by Jean Plaidy
This young adult novel penned in the early 60’s is based on the eldest daughter of Sir Thomas More, one of King Henry VIII’s ministers who fell out of favor during the king’s marriage to Anne Boleyn. It is a simplified version of her full length novel titled St. Thomas’s Eve (republished as The King’s Confidante) but is not, as some listings file it, the same book.
Chronicling the political career of Sir Thomas More, this story covers the controversy with religion, including Martin Luther and Henry VIII’s title of Defender of the Faith. It follows More’s family from their happy home at the Barge to their new home in Chelsea. When More becomes the most important man in the country, his family nonetheless stays the same, and as he prepares his self-sabotage due to his beliefs, he finds that the only thing he will miss in the world is his loving family.
Mistress More, Thomas’s wife, is the heart of this story. Her personality and verbal quirks keep humor in an otherwise sad story, for all Tudor enthusiasts know what happens to the deeply religious and scholarly Thomas More. For anyone in doubt has only to look at the cover of the book, with a young girl carrying something round in her arms and being pursued by a rough looking man, to know something dark is coming.
Another character who captured my interest is Mercy Giggs. I have read a novel about her, Portrait of an Unknown Woman by Vanora Bennett, which uses the mysterious John Clement, More’s defamation of Richard III and the painter Han Holbein (who painted the More family twice) to weave a very interesting story based on fact. Reading Plaidy’s version of the same characters is intriguing in that they aren’t much different, and are somewhat of a reminder of how much I have enjoyed reading the early Tudor era through the eyes of the More family.
However, one example of a novel that creates a dislike of Thomas More for readers is Hilary Mantel’s original, Wolf Hall, and continuation, Bring Up the Bodies. The author needed an antagonist for her main character, Thomas Cromwell, and More was that, but she was rather harsh with his personality. I believe Plaidy’s version to be more balanced with this particular character, but I did very much enjoy Mantel’s books–I just don’t wish anyone to forego reading St. Thomas’s Eve or Meg Roper due to fictionalized prejudices.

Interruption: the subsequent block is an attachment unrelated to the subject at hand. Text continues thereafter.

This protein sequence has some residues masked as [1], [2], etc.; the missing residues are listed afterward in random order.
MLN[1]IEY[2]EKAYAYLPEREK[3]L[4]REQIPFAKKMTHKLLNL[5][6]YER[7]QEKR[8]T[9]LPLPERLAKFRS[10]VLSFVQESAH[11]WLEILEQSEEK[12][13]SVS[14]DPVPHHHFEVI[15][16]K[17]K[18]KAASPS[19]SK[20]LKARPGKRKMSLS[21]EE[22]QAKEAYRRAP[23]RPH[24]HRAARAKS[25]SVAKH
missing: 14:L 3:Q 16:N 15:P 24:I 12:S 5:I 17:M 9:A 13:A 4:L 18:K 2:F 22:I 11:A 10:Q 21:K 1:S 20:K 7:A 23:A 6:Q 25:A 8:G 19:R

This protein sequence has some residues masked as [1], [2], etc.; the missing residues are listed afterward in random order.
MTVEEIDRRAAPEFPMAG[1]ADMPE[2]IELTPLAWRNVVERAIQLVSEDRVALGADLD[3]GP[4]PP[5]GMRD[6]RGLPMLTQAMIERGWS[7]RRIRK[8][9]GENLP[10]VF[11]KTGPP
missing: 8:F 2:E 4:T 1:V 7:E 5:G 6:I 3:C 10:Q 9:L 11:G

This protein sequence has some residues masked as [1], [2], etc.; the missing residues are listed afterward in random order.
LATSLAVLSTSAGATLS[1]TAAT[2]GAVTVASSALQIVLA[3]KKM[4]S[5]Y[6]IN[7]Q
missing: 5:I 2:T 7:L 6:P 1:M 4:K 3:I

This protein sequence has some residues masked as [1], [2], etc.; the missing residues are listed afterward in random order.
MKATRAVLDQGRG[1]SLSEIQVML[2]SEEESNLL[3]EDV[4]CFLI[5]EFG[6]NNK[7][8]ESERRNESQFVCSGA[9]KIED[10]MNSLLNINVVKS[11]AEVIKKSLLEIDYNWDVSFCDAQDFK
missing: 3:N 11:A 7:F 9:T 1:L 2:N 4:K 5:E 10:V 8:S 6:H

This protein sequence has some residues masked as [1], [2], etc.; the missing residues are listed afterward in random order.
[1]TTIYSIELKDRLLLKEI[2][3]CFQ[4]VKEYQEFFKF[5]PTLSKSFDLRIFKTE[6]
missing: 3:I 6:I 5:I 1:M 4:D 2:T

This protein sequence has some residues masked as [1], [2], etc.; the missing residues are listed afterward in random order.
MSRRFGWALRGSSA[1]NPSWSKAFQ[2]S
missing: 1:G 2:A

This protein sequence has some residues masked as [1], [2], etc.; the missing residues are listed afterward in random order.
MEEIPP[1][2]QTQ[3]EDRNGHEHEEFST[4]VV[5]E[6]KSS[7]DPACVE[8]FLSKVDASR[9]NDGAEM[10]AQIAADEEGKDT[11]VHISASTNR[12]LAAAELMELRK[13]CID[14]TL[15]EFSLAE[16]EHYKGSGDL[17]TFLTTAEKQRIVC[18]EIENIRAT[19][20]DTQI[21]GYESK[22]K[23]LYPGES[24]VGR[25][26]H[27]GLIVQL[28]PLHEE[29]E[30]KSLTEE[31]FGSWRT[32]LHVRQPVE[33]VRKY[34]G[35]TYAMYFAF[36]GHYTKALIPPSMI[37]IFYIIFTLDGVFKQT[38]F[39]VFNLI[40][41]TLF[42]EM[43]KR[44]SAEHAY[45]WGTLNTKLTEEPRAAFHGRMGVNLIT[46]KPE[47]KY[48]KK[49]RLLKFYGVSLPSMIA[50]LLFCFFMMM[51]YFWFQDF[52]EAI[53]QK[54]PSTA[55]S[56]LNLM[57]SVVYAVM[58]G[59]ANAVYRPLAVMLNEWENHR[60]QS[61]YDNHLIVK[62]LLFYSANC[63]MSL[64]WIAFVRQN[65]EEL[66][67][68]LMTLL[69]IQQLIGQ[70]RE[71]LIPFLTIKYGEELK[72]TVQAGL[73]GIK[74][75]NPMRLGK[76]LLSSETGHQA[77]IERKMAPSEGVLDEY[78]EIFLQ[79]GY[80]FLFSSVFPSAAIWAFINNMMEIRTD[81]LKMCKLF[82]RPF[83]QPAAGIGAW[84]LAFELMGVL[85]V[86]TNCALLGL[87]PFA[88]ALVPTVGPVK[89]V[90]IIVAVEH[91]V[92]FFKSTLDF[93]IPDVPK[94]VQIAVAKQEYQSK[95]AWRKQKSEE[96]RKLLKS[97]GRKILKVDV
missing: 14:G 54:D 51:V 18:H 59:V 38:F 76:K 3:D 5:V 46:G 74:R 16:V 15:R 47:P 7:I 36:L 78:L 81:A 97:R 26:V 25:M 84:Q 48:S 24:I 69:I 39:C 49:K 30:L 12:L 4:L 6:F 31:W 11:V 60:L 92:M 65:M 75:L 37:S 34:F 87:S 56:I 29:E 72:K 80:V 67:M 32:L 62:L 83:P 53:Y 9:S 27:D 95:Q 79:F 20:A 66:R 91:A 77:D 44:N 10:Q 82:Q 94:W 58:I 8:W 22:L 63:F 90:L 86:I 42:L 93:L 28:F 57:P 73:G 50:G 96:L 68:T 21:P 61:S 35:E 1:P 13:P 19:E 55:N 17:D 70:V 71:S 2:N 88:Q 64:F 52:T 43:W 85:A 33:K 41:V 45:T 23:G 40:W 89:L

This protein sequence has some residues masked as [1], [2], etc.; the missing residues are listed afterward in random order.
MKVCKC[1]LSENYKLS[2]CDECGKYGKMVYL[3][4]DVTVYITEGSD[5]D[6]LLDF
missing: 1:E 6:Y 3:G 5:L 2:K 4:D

Now that I have read all three of Plaidy’s young adult novels, I can give an opinion on her writing for the genre. While I don’t believe she would captivate today’s teen readers, I believe she has simplified the stories enough to pique interest in Tudor history while not delving into too many details. Any and all mentions of relationships are left out. In this particular novel, although all five of More’s daughters (step and adopted included) are married in their teens, there is no “romance” in the pages. There is humor, kindness, serious discussion on political and religious matters, and just a peek into court life. I really enjoyed reading this hard-to-find novel, but I can understand why it has not been re-packaged and re-printed for today’s young adult audience. If you’re a Plaidy fan, you’ll love it!
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